Knowing this real human failing Apple took steps to limit the damage it causes. That is the second secret --that the user knows-- is not realy a secret because it's just a guess or two away in many cases, that is potentialy the PIN entropy is five bits or less. Further Apple know that even if the user was given full alpha numeric upto fifty chars in length the average user will use a four digit PIN at best, and won't set the option to deleate the first secret if too many guesses are made. Thus they added an increasing time between retrys and only passphrase entry from the screen.

That is what we know, from that point on we are guessing based on what appears to be likely assumptions. Which is what the FBI / DOJ have done for their submission to the magistrate, and at this point Apple are saying little or nothing for good reason.

When it comes to this sort of security it realy has a high degree of obsfication or obscurity at it's base and Apple quite rightly regard it as a Trade Secret. Thus Apple give the equivalent of the nutural "no comment" that the FBI / DOJ / CIA / NSA / MIL and all LEO's do when questioned.

It's at this point I enter the anals of "Philosophical Cruelty to Cats" that many prior have entered in search of analogies of which Shrodinger and his cat in a box is one of the better known. It is highly likely that the assumption that Apples security on the passphrase can be bypassed is not just that of those outside of Apple but those within Apple as well. That is nobody and I do mean nobody there has actually done anything other than make assumptions about the existing code. The reason is much like that of Sportsmen like boxers "psyching the opponent" if somebody looks unbeatable, then their opponent looses an edge as they subconciously believe the "invincibility" and don't actually go all out. You see this in research if people don't know something can be done they try not to do it, that is they move forward in baby steps not major jumps, it's why we have the phrase "the leading edge is the bleeding edge" the little steps are resource expensive, the big steps are reputation expensive if wrong. So Apples passphrase protecting code "is the assumed cat in the box" you realy don't know untill you lift the lid firstly if it's there and secondly if it's a pussy or hell cat thus what sort of fight you will get with it. Apple want people to think it's not just a hellcat but fully soul stealing demonic as well, so that people won't try. But as I noted the other day we use the Onion as an analogy where each of the many layers is "assumed" to be as equally difficult. But as history shows in reality an egg would be a better analogy, because although when you crack the shell you have a mess on your hands, it's realy easy to get the bits you want. The latest such is the Special DROWN attack which Mat Green has blogged about. The original DROWN attack required high levels of resources and as such was a High or State Level attack. However on having cracked the initial step the investigators quickly found ways to reduce the resources needed down to that you might expect of a back bedroom scriptkiddy.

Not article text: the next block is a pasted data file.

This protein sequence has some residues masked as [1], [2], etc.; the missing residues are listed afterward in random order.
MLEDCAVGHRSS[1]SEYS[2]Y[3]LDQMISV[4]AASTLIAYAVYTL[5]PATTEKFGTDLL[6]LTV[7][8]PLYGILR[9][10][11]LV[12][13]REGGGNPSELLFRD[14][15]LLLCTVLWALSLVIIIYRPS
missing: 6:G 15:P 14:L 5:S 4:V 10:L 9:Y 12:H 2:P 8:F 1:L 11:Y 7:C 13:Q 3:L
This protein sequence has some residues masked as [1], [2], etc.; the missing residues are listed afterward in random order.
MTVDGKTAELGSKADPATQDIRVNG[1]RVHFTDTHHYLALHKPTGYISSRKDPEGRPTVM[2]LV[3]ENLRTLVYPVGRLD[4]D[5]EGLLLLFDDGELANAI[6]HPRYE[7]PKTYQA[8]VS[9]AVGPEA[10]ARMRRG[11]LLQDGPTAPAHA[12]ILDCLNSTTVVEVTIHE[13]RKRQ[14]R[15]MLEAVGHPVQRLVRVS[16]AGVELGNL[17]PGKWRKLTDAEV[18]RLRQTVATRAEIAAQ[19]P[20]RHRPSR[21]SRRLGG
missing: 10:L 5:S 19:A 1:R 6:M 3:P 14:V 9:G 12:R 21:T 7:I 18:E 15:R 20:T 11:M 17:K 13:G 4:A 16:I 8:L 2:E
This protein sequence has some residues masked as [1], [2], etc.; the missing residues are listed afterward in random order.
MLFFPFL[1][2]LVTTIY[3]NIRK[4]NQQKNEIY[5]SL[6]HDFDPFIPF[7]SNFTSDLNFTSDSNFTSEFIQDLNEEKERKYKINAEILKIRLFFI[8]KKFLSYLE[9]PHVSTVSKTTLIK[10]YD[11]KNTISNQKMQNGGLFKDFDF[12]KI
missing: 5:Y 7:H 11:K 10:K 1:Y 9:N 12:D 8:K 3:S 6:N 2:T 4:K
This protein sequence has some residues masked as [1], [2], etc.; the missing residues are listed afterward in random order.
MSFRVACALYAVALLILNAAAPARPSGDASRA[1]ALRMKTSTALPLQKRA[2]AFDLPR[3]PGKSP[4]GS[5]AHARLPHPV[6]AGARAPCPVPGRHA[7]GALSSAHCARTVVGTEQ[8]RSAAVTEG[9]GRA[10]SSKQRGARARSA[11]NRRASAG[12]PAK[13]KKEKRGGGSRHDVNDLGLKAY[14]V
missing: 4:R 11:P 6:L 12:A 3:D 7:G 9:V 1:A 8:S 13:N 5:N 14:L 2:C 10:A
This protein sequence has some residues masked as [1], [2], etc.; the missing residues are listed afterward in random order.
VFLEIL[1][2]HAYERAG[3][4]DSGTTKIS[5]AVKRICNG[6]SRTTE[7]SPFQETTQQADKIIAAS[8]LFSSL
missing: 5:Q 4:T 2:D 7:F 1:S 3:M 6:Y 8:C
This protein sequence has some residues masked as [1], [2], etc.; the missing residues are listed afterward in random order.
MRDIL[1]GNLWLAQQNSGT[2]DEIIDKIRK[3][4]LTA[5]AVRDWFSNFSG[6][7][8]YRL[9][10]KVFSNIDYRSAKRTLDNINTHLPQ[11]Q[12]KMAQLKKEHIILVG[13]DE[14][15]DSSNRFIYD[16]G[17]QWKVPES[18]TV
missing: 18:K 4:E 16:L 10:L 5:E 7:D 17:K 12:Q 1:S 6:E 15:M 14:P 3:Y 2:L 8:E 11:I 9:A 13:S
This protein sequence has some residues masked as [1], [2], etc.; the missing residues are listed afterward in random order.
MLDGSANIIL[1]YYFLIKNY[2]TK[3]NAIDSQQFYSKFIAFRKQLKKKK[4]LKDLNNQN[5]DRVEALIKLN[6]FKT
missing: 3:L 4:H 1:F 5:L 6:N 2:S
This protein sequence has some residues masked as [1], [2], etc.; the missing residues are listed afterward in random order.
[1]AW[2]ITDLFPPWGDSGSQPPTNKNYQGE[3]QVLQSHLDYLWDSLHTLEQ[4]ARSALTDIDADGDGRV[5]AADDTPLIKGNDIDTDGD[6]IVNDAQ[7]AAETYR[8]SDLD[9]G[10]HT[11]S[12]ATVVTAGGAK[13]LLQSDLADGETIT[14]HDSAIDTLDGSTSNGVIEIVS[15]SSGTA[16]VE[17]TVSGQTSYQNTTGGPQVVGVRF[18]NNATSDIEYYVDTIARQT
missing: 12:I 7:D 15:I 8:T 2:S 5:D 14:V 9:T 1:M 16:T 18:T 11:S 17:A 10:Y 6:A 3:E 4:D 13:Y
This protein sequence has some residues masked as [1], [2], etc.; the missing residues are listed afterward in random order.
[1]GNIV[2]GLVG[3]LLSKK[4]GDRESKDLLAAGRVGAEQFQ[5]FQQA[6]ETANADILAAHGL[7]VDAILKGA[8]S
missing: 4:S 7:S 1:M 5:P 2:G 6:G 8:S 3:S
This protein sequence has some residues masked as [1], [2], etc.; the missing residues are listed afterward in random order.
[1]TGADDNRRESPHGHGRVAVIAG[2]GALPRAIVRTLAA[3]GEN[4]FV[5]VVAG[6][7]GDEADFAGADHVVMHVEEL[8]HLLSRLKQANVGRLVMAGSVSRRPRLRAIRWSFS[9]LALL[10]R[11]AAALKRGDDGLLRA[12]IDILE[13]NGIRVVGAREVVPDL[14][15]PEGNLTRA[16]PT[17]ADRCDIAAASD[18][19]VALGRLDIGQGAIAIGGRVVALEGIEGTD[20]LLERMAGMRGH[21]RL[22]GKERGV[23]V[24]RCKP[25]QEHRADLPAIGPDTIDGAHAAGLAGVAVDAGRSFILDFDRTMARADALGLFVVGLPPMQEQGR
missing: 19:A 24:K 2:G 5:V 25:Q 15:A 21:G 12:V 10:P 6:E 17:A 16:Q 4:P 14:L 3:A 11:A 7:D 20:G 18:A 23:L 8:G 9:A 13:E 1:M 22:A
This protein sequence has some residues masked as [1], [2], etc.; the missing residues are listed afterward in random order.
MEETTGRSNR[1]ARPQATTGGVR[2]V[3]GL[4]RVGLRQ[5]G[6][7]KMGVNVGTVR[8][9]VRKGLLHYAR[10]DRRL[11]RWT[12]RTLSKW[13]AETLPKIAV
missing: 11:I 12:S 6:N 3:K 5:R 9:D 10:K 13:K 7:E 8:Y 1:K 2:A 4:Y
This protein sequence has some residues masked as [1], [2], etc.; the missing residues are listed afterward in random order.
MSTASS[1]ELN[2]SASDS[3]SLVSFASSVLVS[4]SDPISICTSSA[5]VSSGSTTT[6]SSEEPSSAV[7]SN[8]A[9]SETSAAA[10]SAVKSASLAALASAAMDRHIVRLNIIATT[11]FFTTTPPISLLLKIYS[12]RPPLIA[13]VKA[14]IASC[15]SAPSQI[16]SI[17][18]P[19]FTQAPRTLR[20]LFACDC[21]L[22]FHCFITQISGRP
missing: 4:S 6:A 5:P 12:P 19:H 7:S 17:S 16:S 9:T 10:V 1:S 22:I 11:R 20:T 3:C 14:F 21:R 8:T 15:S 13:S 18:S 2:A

Now as far as assumptions go you have to make your mind up who was in the driving seat when Apple developed their passphrase protecting code, the security people or accounts people? That is what level of resources went into it's development?

As I've mentioned before there are various techniques well known to Copy Protection and Malware developers, that can be used to make bypassing the passphrase code to a level where the "Acid & Laser" physical attack would be a better use of resources. If the security people were in the driving seat that's what I would expect Apple to have gone after development wise. If however it's the accountants then just a quick "grasp and glance" at the source code would be sufficient. At which point on this line the iPhone actually rests is unknown, the FBI want people to think it's a quick "feal of the source" Apple want you to think more at the "get out the nitric". It's likely that as Apple are going down the hardware "enclave" route that they actually put some effort into making the code secure in of it's self in various ways prior to adding several layers of obsfication on top of that to make looking at disassembly output a real challenge, it's certainly what I would do, and as it's code it has a one off development cost, not as with the hardware enclave a per item manufactured cost.